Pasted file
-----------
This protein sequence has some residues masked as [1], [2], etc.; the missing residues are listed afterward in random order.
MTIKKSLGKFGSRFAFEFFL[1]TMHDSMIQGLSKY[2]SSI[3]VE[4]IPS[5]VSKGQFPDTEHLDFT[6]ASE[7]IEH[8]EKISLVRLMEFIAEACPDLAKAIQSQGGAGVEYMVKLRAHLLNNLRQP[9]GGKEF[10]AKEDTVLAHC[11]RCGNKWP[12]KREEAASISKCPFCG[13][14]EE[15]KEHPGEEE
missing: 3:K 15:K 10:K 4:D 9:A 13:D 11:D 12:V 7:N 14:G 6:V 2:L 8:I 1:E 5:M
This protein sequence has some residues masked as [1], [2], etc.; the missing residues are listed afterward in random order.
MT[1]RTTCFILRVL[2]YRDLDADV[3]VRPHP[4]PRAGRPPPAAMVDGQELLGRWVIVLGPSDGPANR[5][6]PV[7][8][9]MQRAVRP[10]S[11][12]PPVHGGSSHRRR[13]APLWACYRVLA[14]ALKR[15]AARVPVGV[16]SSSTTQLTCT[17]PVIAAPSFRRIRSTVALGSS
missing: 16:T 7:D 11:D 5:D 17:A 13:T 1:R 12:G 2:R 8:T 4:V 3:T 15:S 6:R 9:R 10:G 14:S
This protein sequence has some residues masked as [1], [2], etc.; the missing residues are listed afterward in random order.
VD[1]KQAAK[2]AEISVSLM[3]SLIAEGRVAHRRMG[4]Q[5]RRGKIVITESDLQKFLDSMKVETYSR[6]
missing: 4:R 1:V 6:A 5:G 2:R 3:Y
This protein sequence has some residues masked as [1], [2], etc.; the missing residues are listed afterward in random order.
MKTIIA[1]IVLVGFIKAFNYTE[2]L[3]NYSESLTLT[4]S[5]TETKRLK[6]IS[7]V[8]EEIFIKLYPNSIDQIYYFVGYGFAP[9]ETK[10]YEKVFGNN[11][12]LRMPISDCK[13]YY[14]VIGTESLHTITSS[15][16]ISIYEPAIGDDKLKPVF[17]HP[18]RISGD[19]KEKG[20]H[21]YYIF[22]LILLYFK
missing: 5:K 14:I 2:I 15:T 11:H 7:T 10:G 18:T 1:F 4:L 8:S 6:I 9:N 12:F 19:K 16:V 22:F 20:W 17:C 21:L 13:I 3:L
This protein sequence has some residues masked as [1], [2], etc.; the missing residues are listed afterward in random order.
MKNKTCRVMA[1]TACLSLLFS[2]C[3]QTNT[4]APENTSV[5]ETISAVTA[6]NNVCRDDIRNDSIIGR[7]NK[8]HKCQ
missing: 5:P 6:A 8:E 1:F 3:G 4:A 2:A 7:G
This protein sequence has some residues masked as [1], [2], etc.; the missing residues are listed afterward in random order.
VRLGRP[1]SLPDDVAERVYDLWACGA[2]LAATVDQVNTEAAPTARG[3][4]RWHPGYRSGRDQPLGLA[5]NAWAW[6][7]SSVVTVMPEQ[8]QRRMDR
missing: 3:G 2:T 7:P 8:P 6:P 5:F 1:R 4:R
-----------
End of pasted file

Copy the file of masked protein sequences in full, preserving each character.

This protein sequence has some residues masked as [1], [2], etc.; the missing residues are listed afterward in random order.
MTIKKSLGKFGSRFAFEFFL[1]TMHDSMIQGLSKY[2]SSI[3]VE[4]IPS[5]VSKGQFPDTEHLDFT[6]ASE[7]IEH[8]EKISLVRLMEFIAEACPDLAKAIQSQGGAGVEYMVKLRAHLLNNLRQP[9]GGKEF[10]AKEDTVLAHC[11]RCGNKWP[12]KREEAASISKCPFCG[13][14]EE[15]KEHPGEEE
missing: 3:K 15:K 10:K 4:D 9:A 13:D 11:D 12:V 7:N 14:G 6:V 2:L 8:I 1:E 5:M
This protein sequence has some residues masked as [1], [2], etc.; the missing residues are listed afterward in random order.
MT[1]RTTCFILRVL[2]YRDLDADV[3]VRPHP[4]PRAGRPPPAAMVDGQELLGRWVIVLGPSDGPANR[5][6]PV[7][8][9]MQRAVRP[10]S[11][12]PPVHGGSSHRRR[13]APLWACYRVLA[14]ALKR[15]AARVPVGV[16]SSSTTQLTCT[17]PVIAAPSFRRIRSTVALGSS
missing: 16:T 7:D 11:D 5:D 17:A 13:T 1:R 12:G 2:R 8:T 4:V 3:T 15:S 6:R 9:R 10:G 14:S
This protein sequence has some residues masked as [1], [2], etc.; the missing residues are listed afterward in random order.
VD[1]KQAAK[2]AEISVSLM[3]SLIAEGRVAHRRMG[4]Q[5]RRGKIVITESDLQKFLDSMKVETYSR[6]
missing: 4:R 1:V 6:A 5:G 2:R 3:Y
This protein sequence has some residues masked as [1], [2], etc.; the missing residues are listed afterward in random order.
MKTIIA[1]IVLVGFIKAFNYTE[2]L[3]NYSESLTLT[4]S[5]TETKRLK[6]IS[7]V[8]EEIFIKLYPNSIDQIYYFVGYGFAP[9]ETK[10]YEKVFGNN[11][12]LRMPISDCK[13]YY[14]VIGTESLHTITSS[15][16]ISIYEPAIGDDKLKPVF[17]HP[18]RISGD[19]KEKG[20]H[21]YYIF[22]LILLYFK
missing: 5:K 14:I 2:I 15:T 11:H 7:T 10:G 18:T 1:F 4:L 8:S 6:I 9:N 12:F 19:K 16:V 22:F 20:W 17:C 21:L 13:I 3:L
This protein sequence has some residues masked as [1], [2], etc.; the missing residues are listed afterward in random order.
MKNKTCRVMA[1]TACLSLLFS[2]C[3]QTNT[4]APENTSV[5]ETISAVTA[6]NNVCRDDIRNDSIIGR[7]NK[8]HKCQ
missing: 5:P 6:A 8:E 1:F 3:G 4:A 2:A 7:G
This protein sequence has some residues masked as [1], [2], etc.; the missing residues are listed afterward in random order.
VRLGRP[1]SLPDDVAERVYDLWACGA[2]LAATVDQVNTEAAPTARG[3][4]RWHPGYRSGRDQPLGLA[5]NAWAW[6][7]SSVVTVMPEQ[8]QRRMDR
missing: 3:G 2:T 7:P 8:P 6:P 5:F 1:R 4:R